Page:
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New theropod: Austroraptor


The paper is:

Fernando E. Novas, Diego Pol, Juan I. Canale, Juan D. Porfiri and Jorge O. Calvo. in press. A bizarre Cretaceous theropod dinosaur from Patagonia and the evolution of Gondwanan dromaeosaurids. Proc. R. Soc. B doi:10.1098/rspb.2008.1554

The abstract:

Fossils of a predatory dinosaur provide novel information about the evolution of unenlagiines, a poorly known group of dromaeosaurid theropods from Gondwana. The new dinosaur is the largest dromaeosaurid yet discovered in the Southern Hemisphere and depicts bizarre cranial and postcranial features. Its long and low snout bears numerous, small-sized conical teeth, a condition resembling
spinosaurid theropods. Its short forearms depart from the characteristically long-armed condition of all dromaeosaurids and their close avian relatives. The new discovery amplifies the range of morphological disparity among unenlagiines, demonstrating that by the end of the Cretaceous this clade included large, short-armed forms alongside crow-sized, long-armed, possibly flying representatives. The new dinosaur is the youngest record of dromaeosaurids from Gondwana and represents a previously unrecognized lineage of large predators in Late Cretaceous dinosaur faunas mainly dominated by abelisaurid theropods.

Keywords: Theropoda; Dromaeosauridae; Unenlagiinae; Cretaceous; South America; forelimb

And some info on the critter:

(a) Systematic palaeontology

Theropoda (Marsh 1884)
Coelurosauria (Huene 1920)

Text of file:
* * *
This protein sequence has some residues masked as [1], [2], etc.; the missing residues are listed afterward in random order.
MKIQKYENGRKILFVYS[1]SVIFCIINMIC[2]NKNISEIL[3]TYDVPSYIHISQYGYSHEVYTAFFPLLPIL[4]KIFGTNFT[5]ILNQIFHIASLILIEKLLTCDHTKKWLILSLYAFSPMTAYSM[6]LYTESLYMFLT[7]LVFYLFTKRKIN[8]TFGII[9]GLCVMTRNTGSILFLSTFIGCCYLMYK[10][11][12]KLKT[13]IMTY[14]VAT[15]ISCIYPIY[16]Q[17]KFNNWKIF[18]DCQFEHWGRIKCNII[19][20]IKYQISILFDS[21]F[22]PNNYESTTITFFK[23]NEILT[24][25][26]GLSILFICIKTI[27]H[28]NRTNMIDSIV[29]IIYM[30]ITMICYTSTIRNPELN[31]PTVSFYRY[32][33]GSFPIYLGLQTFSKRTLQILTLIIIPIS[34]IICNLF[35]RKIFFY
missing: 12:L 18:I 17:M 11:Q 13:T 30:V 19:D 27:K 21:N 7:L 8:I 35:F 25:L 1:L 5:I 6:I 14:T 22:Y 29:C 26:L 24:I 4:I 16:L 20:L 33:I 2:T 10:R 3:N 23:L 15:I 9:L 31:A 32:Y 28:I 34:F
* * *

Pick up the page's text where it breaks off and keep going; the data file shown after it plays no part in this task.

Deinonychosauria (Colbert & Russell 1969)
Dromaeosauridae (Matthew & Brown 1922)
Unenlagiinae (Bonaparte 1999)
Austroraptor cabazai, new taxon.

(b) Holotype
Specimen number MML-195 consists of right frontal and postorbital, lacrimals, maxillae and dentaries with teeth, right surangular and prearticular, cervicals 3, 5, 6, 7 and 8, dorsals 2 and 4, isolated ribs and gastralia, right humerus, manual ungual of digit III, left pubic shaft, left femur, and right tibia, astragalus, calcaneum, metatarsal III and pedal phalanges I-2, II-2, III-4 and IV-2 (figure 1).

(c) Etymology
Austroraptor, from austral in reference to southern South America, and raptor, thief; and cabazai, in honour to the late He´ctor Cabaza, founder of the Museo Municipal de Lamarque.

(d) Locality and horizon
Allen Formation (Campanian?Maastrichtian; Martinelli & Foriasepi 2004), Bajo de Santa Rosa (408030 2800 S, 668480 0300 W), approximately 90 km southwest of Lamarque town, R?o Negro Province, Argentina. Theropod dinosaurs collected from the Allen Formation include the abelisaurid Quilmesaurus curriei (see Juarez Valieri et al. 2007), a yet unnamed alvarezsaurid (Agnol?´n et al. 2006), and indeterminate tetanurans (Coria & Salgado 2005).

(e) Diagnosis
A large dromaeosaurid with the following combination of characters that distinguish it from other members of this group (autapomorphies marked with an asterisk): lacrimal highly pneumatized, with descending process strongly curved rostraly, and caudal process flaring out horizontally above orbit (differing from Laurasian dromaeosaurids, but unknown for other unenlagiines); postorbital lacking dorsomedial process for articulation with the frontal, and with squamosal process extremely reduced (differing from Laurasian dromaeosaurids, but unknown for other unenlagiines); maxillary and dentary teeth small, conical-shaped, devoid of serrations and flutted (as in Buitreraptor); humerus short, representing slightly less than 50 per cent of femur length (a smaller ratio than in other dromaeosaurids and paravians); pedal phalanx II-2 transversely narrow, contrasting with the extremely robust phalanx IV-2 (differing from other dromaeosaurids, including unenlagines, but resembling the condition of advanced troodontids).

------------------------------------------- Jose Ignacio Ruiz-Omeñaca Museo del Jurásico de Asturias (MUJA) E-33328 Colunga, Spain www.museojurasicoasturias.com www.aragosaurus.com -------------------------------------------